How did you come to a sense of “Oh I’m finished with this album” or what was that point where you felt you had enough material to say that you have an album ready?

I think it was early fall in September of last year. I had gathered a few different songs and started to make a track order for the thing. I was like, “Okay, I think these tell a story in this way.” Then I thought, “I think I need one more song in the middle” so I wrote the one song in the middle and thought “I think that’s it.” 

I wanted to draw on different themes and make sure they repeated throughout the album. I was like, “there’s just one piece in the middle that I think will hold it all together,” then I thought, “Yeah I think that’s right.”

When I was listening through the album I noticed the bass held more of the melody lines than what I conventionally think would carry a melody like guitar. With your background in bass is that a heavy influence in how you write your melodies? Do you write songs with bass in mind first?

Yeah, absolutely! I think I wrote all of them– yeah I wrote all the songs on the record on bass instead of guitar or piano. So even if there are parts that I transferred over to guitar or other instruments it’s very bass focused and used it more as a melodic tool forsure.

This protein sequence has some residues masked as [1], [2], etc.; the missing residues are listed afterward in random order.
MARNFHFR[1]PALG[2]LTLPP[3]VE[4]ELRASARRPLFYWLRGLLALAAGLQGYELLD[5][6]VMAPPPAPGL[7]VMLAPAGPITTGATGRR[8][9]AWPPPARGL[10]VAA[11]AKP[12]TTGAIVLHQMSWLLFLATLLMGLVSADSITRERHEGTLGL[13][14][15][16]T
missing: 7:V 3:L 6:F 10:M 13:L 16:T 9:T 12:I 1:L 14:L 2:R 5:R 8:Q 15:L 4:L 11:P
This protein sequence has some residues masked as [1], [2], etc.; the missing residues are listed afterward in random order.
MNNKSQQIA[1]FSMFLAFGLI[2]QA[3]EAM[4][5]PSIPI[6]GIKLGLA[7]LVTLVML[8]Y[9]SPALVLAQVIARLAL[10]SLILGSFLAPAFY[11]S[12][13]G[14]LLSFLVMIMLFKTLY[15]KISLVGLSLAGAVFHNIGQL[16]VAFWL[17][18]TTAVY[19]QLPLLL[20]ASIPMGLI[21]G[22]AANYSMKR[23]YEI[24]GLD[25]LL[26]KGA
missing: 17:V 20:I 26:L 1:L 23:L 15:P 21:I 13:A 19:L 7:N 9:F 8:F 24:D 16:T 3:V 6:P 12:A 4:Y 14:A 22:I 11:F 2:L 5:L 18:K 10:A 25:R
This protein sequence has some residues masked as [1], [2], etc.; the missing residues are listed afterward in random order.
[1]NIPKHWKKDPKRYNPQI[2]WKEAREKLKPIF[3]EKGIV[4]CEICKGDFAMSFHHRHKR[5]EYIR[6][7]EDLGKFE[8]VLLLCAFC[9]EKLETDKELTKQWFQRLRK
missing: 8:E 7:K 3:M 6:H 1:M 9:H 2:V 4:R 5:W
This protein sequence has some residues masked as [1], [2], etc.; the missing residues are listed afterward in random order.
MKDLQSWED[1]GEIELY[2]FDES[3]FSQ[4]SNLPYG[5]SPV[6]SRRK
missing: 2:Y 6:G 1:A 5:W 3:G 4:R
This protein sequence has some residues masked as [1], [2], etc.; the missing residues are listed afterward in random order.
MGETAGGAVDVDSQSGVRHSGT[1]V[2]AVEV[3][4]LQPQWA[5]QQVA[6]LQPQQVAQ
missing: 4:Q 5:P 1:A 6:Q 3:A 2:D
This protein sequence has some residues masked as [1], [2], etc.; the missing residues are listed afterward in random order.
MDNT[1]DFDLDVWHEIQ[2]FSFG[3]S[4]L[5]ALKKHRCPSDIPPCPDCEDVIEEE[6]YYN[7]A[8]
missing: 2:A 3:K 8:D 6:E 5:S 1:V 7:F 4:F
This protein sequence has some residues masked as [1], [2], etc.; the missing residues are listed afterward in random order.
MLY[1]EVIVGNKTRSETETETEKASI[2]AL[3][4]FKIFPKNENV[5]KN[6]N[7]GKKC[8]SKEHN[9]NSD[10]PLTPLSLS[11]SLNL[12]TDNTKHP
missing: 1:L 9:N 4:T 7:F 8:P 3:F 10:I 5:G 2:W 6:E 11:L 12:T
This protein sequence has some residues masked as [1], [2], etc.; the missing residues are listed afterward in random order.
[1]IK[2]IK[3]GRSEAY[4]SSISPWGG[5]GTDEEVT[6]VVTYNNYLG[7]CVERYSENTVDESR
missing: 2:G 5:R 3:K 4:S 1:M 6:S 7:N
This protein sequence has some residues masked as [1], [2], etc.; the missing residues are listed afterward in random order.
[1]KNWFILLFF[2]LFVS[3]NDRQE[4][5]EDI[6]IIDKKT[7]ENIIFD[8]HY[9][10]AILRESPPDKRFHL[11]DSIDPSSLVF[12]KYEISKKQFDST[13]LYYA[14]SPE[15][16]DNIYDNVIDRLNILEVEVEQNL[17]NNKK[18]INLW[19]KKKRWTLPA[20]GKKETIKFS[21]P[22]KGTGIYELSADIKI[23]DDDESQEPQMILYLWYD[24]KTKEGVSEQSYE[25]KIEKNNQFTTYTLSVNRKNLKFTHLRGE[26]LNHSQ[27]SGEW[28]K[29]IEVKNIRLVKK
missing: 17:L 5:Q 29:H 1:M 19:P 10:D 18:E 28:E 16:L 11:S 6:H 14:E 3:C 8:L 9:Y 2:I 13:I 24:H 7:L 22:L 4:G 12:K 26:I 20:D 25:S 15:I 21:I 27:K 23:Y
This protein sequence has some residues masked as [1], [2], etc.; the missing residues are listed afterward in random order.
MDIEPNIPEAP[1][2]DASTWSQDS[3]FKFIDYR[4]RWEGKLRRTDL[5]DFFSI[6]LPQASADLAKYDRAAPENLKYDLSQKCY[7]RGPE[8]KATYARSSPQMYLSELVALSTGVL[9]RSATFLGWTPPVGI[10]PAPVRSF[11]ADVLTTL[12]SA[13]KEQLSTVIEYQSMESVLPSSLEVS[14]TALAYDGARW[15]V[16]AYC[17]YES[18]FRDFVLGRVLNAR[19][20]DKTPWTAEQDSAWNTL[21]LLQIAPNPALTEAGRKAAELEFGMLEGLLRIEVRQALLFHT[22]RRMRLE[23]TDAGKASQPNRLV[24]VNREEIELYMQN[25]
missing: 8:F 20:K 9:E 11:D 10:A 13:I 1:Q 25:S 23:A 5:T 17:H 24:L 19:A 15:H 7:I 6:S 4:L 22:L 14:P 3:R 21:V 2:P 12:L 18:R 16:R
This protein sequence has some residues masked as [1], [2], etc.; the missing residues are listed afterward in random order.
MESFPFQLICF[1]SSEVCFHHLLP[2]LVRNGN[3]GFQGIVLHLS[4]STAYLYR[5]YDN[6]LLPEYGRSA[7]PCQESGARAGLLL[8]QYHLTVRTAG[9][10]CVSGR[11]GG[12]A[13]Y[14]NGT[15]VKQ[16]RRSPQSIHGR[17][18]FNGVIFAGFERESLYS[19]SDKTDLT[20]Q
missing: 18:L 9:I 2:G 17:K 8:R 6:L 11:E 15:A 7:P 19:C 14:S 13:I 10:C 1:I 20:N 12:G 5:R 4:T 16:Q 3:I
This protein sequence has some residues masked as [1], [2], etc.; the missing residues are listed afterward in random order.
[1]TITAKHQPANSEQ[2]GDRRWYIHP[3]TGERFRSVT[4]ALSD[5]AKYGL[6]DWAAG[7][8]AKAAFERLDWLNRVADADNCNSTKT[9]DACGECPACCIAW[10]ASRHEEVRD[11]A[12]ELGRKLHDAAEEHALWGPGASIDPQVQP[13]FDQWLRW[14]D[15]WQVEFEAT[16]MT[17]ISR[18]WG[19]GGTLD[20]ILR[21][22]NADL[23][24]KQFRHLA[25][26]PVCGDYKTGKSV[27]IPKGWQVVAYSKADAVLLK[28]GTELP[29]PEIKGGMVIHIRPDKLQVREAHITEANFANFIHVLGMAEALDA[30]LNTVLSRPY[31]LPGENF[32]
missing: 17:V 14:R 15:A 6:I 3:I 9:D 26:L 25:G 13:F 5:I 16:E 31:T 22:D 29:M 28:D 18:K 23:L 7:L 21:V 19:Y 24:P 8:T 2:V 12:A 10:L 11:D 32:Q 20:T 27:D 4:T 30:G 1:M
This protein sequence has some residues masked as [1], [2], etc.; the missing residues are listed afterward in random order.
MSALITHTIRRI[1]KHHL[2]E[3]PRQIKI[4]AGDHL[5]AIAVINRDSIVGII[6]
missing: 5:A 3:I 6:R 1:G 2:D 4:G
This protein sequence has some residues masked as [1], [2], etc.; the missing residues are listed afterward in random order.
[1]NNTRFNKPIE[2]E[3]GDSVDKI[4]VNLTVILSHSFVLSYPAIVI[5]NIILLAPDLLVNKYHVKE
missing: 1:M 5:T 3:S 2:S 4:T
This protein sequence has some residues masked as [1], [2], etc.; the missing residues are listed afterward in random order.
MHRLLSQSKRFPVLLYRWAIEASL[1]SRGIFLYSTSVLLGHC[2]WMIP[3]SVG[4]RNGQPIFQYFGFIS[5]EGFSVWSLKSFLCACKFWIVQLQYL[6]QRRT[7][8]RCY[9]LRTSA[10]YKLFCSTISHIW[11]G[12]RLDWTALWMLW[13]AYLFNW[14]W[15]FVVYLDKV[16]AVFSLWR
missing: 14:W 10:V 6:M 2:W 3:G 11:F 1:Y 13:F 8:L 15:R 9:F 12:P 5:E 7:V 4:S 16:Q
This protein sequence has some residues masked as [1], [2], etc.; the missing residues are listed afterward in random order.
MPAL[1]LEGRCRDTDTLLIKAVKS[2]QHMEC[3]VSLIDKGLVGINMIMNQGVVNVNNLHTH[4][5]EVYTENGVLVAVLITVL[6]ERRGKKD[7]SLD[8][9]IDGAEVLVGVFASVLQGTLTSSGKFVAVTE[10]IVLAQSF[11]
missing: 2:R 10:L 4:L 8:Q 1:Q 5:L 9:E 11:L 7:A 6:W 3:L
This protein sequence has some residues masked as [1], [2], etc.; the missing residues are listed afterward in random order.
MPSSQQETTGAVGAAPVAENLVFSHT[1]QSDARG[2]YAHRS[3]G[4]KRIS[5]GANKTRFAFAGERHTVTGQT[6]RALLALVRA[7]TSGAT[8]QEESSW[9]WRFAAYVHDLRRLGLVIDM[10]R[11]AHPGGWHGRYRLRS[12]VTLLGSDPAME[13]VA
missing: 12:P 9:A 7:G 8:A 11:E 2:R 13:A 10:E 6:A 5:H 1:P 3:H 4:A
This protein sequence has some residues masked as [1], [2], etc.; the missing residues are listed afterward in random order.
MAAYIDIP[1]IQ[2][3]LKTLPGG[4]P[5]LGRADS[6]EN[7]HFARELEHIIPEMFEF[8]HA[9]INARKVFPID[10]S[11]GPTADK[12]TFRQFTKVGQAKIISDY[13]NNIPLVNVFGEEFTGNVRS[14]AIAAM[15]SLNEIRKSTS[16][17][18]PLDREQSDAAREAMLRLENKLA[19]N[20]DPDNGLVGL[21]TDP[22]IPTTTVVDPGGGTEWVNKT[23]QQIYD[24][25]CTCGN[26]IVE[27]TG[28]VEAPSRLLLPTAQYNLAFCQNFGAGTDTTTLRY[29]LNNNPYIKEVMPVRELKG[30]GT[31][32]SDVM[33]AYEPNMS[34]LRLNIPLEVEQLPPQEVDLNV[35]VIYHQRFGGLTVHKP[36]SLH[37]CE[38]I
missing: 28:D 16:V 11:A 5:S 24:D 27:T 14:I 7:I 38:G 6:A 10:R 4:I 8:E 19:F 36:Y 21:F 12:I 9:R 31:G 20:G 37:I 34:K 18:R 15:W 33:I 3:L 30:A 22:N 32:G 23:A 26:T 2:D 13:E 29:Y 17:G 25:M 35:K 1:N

Pictoria Vark.

I remember back when you had that live stream performance with Disposable America, it was just you and your bass and I thought “This works”! I was really surprised and impressed with that.

It’s super fun to play bass solo and sing on top of it. I feel like I sing in a higher register and the bass fills out a lower register. It sounds balanced and there’s a nice separation that wouldn’t happen if I was playing guitar or something like that. It’s also fun cause I feel like there’s some things that I play on bass that would not be super impressive on guitar but because it’s on bass people are like, “Woah! Sick power chords!” So yeah, it’s really cool stuff actually

What are some other goals you have for this year? Things you like to achieve besides the rollout of the album?

I’m definitely hoping to go on tour, especially with the way my last tour got canceled. Getting comfortable driving again after the car accident stuff. Hoping to just write more than I typically do in a year which is approximately two songs a year, so maybe three or four would be great. I guess also outside of my solo project, I hope I can record more bass for people and play bass in other bands cause that’s where I have the most fun